WSW: Net Neutraility, Free Speech And Fair Competiton

Jan 4, 2018

Demonstrators rally in support of Net Neutrality outside a Verizon store, Thursday, Dec. 7, 2017, in New York.
Credit Mary Altaffer / The Associated Press

Western Michigan University Thomas M. Cooley Law School Professor Paul Carrier says the amount of government regulation on the Internet may depend on whether it’s viewed as a public utility.

Carrier, whose expertise includes contract law and public and private international law says if Internet access is considered a basic requirement of ordinary living than more government regulation is warranted. Carrier joined WMUK’s Gordon Evans to discuss net neutrality and municipal broadband.

During a Kalamazoo City Commission meeting in December, a citizen speaking during public comment and City Commissioner Erin Knott both raised the issue of municipal broadband as one way of ensuring equal access to the Internet in the wake of a decision to end net neutrality. Carrier says it’s hard to guarantee access to everyone when private companies are setting up the network and collecting fees for the Internet. He says smaller communities may not attract enough companies to ensure competition for Internet service.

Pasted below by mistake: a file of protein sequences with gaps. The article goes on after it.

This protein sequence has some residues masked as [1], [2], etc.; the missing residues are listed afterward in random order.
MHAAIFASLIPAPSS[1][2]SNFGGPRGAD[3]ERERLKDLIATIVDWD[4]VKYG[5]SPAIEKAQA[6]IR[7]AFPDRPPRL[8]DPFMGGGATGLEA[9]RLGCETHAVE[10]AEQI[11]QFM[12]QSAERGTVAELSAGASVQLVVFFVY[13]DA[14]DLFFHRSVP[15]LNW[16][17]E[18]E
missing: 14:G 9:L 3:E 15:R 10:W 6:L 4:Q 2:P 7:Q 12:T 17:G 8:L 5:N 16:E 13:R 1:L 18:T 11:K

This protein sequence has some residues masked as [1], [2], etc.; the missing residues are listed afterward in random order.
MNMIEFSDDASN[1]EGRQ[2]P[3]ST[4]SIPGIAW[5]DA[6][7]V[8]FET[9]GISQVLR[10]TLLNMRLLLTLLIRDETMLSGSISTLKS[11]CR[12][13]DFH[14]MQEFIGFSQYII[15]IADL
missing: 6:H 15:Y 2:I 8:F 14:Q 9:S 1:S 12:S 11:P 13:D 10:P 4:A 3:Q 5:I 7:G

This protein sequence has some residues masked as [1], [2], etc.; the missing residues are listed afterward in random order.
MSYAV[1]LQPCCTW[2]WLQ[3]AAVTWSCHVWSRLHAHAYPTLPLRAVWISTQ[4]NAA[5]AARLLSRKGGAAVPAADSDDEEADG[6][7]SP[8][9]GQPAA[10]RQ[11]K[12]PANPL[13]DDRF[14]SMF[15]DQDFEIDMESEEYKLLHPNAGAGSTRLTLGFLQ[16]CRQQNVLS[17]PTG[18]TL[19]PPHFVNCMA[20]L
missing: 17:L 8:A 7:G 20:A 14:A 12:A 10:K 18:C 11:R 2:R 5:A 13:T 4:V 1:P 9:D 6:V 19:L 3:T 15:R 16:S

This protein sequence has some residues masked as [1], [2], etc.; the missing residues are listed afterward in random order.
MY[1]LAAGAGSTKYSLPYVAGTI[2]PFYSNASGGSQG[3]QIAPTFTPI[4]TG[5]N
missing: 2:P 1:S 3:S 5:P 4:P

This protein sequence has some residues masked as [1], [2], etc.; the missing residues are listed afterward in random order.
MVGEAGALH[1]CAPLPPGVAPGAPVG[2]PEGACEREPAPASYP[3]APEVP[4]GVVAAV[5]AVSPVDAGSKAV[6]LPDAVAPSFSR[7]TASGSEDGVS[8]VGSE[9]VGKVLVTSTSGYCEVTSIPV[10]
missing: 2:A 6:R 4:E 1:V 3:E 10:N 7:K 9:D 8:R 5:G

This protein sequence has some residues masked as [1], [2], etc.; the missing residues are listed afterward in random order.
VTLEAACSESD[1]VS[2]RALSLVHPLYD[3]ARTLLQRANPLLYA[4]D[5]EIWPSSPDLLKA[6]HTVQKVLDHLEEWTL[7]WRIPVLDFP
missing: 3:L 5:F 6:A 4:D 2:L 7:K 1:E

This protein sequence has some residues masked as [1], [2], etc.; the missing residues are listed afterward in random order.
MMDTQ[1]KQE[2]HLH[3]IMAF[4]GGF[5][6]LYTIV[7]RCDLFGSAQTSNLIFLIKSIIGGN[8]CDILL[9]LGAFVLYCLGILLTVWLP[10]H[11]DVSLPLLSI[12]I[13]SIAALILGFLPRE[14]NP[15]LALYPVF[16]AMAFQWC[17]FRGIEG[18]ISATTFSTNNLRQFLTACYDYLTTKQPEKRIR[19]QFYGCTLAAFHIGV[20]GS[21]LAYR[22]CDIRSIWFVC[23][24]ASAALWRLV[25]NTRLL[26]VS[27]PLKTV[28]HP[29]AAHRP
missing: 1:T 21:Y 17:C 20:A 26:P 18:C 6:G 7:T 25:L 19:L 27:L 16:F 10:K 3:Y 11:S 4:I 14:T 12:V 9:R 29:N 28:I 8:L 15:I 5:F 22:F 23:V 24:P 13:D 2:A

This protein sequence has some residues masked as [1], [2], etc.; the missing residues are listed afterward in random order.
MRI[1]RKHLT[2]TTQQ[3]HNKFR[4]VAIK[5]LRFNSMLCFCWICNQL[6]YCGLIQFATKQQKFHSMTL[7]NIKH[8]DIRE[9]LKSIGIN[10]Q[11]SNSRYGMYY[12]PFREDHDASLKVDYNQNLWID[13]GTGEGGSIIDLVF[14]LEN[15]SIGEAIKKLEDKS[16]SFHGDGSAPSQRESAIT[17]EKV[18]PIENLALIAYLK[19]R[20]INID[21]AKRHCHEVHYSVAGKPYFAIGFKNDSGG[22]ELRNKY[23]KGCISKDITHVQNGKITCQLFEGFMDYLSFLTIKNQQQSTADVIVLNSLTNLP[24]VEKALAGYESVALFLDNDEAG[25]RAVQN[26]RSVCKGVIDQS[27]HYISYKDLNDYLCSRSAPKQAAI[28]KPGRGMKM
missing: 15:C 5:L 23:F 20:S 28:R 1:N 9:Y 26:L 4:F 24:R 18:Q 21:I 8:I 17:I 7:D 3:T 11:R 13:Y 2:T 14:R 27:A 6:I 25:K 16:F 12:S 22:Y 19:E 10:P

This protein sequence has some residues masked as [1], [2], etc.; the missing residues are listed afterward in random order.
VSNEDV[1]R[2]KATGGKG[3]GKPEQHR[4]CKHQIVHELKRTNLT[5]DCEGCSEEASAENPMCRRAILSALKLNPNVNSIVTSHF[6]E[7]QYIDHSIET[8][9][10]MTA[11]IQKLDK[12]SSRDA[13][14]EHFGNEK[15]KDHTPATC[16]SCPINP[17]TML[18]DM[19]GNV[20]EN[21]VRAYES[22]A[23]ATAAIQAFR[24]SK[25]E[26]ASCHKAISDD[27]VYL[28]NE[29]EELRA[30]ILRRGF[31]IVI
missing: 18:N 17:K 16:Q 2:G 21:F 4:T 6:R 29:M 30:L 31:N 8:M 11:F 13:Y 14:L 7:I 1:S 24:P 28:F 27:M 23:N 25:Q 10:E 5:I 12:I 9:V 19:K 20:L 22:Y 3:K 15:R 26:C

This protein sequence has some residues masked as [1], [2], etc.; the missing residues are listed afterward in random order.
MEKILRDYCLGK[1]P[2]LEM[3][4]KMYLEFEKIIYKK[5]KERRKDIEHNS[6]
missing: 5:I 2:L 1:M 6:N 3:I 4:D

Carrier says private companies try to avoid regulation, but he says when Internet access is considered a basic right or considered a free speech issue then it justifies more government involvement. But Carrier says how the issue is viewed also depends on which government agency in in charge. The Federal Communications Commission examines content and speech. But the ruling on Net Neutrality leaves the primary oversight of broadband with the Federal Trade Commission. Carrier says the FTC’s charge is fair competition making it more of a commerce issue.

Carrier says local governments can put some regulatory control on internet service. But he says the large Internet service providers will likely continue to try and limit regulations on providing service. Carrier says their efforts will continue at both the federal and state level.